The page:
Wednesday, October 5, 2011

TLG Orientation Days 2-4

Well, our orientation has gotten much less exciting since my last post. We have very little free time during the day due to the... orientation. Our first three days have gone like this:

8-9: Breakfast
9-10: Orientation
10-12: Intercultural Training
12-12:15: Coffee Break
12:15-2: Intercultural Training
2-3:30: Lunch/ Break
3:30-5:30- Georgian Class
5:30-5:45- Coffee Break
5:45-7:15- Georgian Class
7:15- Dinner and free time
12:00 - curfew

If you're wondering how my Georgian is coming along, I suppose I speak as well as anyone who's been here for four days can. We've learned quite a few phrases and I'm trying to keep track of them in a small notebook that I can carry around with me. It is helping me to speak, but not really helping me remember the phrases. I've probably got about half the alphabet down, but learning the Georgian alphabet is much more challenging than learning Hangul was. There are way more letters and it's more like Roman letters in that there is no real rhyme or reason for their shape. They all just look like squiggly lines to me.  Fortunately there are no capital letters or then I'd really be in trouble.

We're all jet lagged and in information overload.  By the time our free time comes we're not all that excited about exploring. Finally, last night, we made our way out of the hotel and into town for the first time since Saturday. We wondered around without much purpose, we had no idea where we were or what we wanted to do. But we happened to get out of the Marshutka (minibuses/vans that serve the city, no large buses like other cities) in a rather hip looking (but deserted) area which seemed to be a rather international district. We wandered into a restaurant without knowing what it was and found out it was Uzbeki food. But, it was delicious and not very expensive (though quite a bit more expensive than Georgian food) and then we moved on to a Moroccan hookah bar down the street. It seemed a bit overpriced at 30 lari ($18 USD) for the hookah, but we split it between 4 people so it wasn't too bad. We could never have afforded to eat there though, most of the dishes on the menu were the same price as the hookah! In a country where a giant meat filled dumpling costs $0.35 USD at a nice restaurant, it seems a bit exorbitant.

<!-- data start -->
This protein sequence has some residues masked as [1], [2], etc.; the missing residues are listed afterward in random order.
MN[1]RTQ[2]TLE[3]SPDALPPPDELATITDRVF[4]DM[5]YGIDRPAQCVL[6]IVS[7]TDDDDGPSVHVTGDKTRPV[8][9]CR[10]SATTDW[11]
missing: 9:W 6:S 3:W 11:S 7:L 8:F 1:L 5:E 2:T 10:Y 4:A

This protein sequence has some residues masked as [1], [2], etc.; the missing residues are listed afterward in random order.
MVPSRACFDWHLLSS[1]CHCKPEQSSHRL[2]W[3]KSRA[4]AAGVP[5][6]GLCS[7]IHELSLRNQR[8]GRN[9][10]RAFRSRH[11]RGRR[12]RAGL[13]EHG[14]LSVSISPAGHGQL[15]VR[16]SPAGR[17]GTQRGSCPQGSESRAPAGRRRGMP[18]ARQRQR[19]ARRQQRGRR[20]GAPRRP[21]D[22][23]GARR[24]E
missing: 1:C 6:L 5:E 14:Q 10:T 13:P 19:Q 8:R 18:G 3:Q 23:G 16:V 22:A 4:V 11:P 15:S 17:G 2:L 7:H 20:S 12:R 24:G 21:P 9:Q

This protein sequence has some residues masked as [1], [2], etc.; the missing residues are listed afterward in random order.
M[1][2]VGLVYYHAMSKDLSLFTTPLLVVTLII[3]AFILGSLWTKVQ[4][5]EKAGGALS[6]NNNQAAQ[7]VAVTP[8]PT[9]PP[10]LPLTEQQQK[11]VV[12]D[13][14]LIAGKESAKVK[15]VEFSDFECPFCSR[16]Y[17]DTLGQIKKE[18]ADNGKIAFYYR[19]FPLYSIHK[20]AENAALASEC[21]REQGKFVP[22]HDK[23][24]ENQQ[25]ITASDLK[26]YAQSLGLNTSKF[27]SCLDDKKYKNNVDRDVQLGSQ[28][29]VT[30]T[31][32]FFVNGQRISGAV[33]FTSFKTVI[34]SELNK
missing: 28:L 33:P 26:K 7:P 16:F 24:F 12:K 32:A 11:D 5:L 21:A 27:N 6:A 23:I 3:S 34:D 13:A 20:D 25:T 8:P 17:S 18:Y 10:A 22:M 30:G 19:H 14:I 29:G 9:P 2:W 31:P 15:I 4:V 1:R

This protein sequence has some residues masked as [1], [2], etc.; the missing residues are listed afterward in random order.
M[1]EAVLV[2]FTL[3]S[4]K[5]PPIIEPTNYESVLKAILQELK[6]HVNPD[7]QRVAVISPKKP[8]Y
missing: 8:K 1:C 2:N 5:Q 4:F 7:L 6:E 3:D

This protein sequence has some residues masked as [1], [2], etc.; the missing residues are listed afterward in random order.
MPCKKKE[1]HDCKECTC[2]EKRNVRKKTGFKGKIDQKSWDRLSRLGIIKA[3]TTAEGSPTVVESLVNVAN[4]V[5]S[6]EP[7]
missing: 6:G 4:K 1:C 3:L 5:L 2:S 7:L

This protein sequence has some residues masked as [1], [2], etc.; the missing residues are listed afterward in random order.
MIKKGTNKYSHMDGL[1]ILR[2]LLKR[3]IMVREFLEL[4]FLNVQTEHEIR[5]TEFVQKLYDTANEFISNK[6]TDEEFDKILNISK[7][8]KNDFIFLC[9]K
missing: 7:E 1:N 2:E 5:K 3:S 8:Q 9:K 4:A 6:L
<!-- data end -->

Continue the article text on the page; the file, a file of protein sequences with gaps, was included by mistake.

Statue at the end of the hip, international street

We still don't know where we're going to be placed in Georgia, though we've been told that the greatest need is in rural parts of the western side of the country, so many of us may wind up there. I'm not to concerned about it now. I'll be concerned once I figure out where I'm actually staying. With my luck I'd freak out and wind up in a perfectly normal place. 

Uzbek dumplings and Georgian Beer

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